Kia pro_cee'd (2015-2018) used car review

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By Jonathan Crouch

Introduction

In this improved second generation post-2015 guise, Kia's pro_cee'd further sharpened its proposition in the affordable coupe segment, with smarter looks, extra technology and the option of clever three cylinder petrol power. A more sharply-orientated top turbo GT flagship variant aimed to snare performance people, but it was the lower-powered pro_cee'd models that made the sales numbers, cars blessed with reasonable running costs, spacious practicality and a very good after sales package. Potentially then, there's a lot to like here.

Models

3dr coupe (1.6 diesel, 1.0, 1.4, 1.6 petrol, 1.6 petrol turbo)

History

Back in 2008, the smartly-styled pro_cee'd coupe was one of the key cars that changed the public perception of Kia. That original 'ED' version was replaced by a second generation 'JD'-series model in 2012, a design which was then facelifted in 2015 to create the car we're going to evaluate here as a used buy.

What changed with this revised car? Well, humbler petrol models got a freshly developed 1.0-litre three cylinder ecoTurbo engine. The diesel variant gained an efficiently slick-shifting dual-clutch automatic gearbox. And this top GT sporting model got re-tuned suspension and steering for a sportier feel. All of this was garnished with slightly sleeker exterior looks, plus buyers got a minor cabin upgrade that improved the infotainment set-up. This car sold until early 2019, when it was replaced by a third generation ProCeed model that morphed into a five-door 'Fastback' estate.

What You Get

Back in 2008, opinion was divided as to whether the first generation pro_cee'd model was actually a coupe at all. Many simply saw it as a three-door version of the ordinary cee'd family hatchback. Some will still view this second generation version in the same way, but it's certainly much sleeker and much more of a bodystyle in its own right, with the roof, the body sides and the rear end completely redesigned to suit a coupe clientele.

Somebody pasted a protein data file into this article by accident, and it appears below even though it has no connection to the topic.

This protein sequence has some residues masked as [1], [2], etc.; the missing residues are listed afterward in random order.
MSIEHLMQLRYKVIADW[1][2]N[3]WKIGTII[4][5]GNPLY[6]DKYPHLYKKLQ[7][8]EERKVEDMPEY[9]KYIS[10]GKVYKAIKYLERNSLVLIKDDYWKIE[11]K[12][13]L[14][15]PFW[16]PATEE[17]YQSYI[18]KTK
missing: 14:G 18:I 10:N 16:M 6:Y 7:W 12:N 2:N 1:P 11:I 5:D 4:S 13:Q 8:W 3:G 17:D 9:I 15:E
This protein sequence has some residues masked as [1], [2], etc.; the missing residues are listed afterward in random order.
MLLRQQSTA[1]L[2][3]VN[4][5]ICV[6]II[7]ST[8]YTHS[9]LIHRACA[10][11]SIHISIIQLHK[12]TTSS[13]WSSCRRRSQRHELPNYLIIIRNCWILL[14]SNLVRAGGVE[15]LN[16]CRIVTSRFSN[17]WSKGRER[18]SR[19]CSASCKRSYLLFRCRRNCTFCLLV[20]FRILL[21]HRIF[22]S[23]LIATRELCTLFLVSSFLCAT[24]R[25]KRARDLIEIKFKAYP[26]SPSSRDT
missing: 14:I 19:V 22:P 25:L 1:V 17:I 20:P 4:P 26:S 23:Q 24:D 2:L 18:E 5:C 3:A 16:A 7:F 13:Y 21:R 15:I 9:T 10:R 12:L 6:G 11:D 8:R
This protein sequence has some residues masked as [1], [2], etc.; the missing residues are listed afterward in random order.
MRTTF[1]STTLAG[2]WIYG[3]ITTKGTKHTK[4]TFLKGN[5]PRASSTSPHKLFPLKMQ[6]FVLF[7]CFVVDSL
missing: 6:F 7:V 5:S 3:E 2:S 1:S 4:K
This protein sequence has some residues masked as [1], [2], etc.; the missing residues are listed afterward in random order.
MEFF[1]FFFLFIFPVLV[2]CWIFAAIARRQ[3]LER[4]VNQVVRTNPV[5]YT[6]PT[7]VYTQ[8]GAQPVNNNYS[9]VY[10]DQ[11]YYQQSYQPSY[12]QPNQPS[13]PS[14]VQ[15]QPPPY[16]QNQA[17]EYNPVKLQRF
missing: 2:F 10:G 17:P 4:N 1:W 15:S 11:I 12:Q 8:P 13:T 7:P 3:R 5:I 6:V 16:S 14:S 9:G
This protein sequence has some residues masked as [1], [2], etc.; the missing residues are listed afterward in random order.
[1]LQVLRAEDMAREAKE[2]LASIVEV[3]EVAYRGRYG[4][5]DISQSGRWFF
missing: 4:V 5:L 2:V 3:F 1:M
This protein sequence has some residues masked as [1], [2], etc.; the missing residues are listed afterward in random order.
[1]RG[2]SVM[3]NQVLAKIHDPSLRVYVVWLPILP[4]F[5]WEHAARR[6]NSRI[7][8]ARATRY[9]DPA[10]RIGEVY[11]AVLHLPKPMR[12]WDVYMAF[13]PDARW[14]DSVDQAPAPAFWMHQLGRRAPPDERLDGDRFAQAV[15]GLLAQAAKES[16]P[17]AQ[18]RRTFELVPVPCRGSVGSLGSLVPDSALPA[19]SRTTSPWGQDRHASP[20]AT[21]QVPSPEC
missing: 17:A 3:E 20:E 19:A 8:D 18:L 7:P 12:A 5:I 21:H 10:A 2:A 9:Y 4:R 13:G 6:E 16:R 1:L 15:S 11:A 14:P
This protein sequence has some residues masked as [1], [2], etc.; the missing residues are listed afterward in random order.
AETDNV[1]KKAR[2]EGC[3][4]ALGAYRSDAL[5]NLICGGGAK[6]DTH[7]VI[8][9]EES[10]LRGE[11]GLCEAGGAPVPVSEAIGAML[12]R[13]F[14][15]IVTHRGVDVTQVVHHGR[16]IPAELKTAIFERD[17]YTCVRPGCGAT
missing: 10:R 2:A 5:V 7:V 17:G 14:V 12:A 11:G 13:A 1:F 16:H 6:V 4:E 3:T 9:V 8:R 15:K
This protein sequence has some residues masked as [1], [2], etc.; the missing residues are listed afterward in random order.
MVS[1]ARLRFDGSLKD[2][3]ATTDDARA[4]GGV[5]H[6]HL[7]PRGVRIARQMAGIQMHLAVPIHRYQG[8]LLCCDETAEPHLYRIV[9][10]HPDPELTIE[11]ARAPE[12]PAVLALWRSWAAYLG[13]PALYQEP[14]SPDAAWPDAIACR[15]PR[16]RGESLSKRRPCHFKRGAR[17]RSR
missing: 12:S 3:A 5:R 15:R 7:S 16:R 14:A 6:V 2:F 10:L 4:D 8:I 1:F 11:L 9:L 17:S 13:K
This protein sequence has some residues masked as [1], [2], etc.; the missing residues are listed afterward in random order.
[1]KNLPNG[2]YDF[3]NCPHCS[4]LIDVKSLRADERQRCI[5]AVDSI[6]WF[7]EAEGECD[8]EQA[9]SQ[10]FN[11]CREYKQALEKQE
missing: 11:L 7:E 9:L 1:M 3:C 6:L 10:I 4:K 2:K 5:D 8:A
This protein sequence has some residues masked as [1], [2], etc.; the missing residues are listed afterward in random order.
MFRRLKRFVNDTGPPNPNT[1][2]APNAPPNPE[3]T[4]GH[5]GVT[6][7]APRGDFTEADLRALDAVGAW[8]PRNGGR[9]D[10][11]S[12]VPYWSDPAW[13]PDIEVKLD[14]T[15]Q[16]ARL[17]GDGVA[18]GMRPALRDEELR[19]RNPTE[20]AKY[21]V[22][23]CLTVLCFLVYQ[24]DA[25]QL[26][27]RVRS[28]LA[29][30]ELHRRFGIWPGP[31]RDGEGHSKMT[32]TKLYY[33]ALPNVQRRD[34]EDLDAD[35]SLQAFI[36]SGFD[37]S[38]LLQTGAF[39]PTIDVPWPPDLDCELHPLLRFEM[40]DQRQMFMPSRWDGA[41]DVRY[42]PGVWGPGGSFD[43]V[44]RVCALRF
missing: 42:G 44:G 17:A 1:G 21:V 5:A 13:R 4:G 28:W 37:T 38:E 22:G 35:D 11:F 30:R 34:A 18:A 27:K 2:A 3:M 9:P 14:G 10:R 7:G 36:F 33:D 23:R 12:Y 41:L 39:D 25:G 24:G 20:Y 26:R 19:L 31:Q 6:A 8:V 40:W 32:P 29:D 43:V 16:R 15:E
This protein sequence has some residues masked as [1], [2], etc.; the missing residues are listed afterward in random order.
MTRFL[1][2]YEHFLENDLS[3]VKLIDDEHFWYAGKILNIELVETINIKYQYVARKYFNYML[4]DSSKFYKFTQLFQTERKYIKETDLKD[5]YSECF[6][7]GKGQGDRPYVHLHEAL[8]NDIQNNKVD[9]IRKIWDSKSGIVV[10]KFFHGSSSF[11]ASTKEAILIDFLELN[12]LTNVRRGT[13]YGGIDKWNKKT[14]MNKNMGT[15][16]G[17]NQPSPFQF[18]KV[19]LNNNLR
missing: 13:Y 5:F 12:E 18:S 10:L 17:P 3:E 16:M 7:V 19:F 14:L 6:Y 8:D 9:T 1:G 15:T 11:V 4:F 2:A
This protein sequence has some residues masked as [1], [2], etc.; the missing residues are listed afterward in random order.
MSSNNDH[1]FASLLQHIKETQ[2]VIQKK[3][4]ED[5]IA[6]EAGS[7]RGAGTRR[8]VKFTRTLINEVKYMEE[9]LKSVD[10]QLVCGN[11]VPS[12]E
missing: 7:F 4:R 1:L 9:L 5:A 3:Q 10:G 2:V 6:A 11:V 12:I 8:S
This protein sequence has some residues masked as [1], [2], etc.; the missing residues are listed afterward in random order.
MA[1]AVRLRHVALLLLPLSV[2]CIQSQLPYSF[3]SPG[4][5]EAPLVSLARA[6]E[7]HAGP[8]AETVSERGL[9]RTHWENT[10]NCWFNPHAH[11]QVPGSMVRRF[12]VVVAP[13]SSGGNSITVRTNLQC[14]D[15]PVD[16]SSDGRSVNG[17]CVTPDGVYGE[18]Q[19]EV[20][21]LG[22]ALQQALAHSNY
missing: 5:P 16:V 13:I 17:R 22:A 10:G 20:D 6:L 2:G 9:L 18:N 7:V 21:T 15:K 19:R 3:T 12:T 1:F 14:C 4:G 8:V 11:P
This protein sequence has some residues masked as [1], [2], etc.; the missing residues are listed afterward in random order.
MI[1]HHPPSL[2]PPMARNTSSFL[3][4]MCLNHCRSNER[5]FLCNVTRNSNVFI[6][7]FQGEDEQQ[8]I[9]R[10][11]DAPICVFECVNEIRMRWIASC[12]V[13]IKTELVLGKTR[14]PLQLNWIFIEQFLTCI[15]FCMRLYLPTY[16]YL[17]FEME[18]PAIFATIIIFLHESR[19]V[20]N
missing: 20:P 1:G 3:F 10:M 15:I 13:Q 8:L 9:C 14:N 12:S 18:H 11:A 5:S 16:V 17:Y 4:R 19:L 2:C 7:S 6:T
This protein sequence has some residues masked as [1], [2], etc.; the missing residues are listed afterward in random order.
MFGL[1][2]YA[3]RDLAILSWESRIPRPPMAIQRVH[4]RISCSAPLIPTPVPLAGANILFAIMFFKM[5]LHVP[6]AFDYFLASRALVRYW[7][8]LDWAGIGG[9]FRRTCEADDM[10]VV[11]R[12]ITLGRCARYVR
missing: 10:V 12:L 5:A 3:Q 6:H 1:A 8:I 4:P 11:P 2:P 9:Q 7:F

Behind the wheel, changes made to this improved second generation model include chromed highlights around the air vents and the electric window switches. More significant were the enhancements to the bright centre-dash 7-inch colour infotainment touchscreen you get on top variants. Partnership with Tom Tom enables the system to offer things like speed camera location warnings and live updates on traffic and weather. Getting into the rear is made easier by front doors that are 270mm longer than those in the five-door cee'd - though that might be a problem in tight parking spaces..

Once there, thanks to a wheelbase length identical to that of the five-door cee'd, space for a couple of adults is reasonable on all but the longest journeys. Out back, there's the same 380-litre boot you'd get on the five-door model. The 1210-litre total capacity you get when the seats are flattened is only 93-litres less than you'd have in a five-door cee'd.

What You Pay

Prices start at around the £7,700 mark which gets you either a '15-plate 1.0-litre petrol '2'-spec model or a 1.4-litre petrol 'SR7' variant; values in each case rise to somewhere in the £11,000-£12,000 bracket for a later '17-era car. On the 1.0-litre version, there's a wider choice of trim - sporty 'GT-Line' spec costs a premium of around £1,000. The 1.6 petrol engine is priced in base 'S'-spec from around £6,800, with values rising to around £9,700 for a later '17-era car. Add around £800 more for plusher 'SE' trim.

What to Look For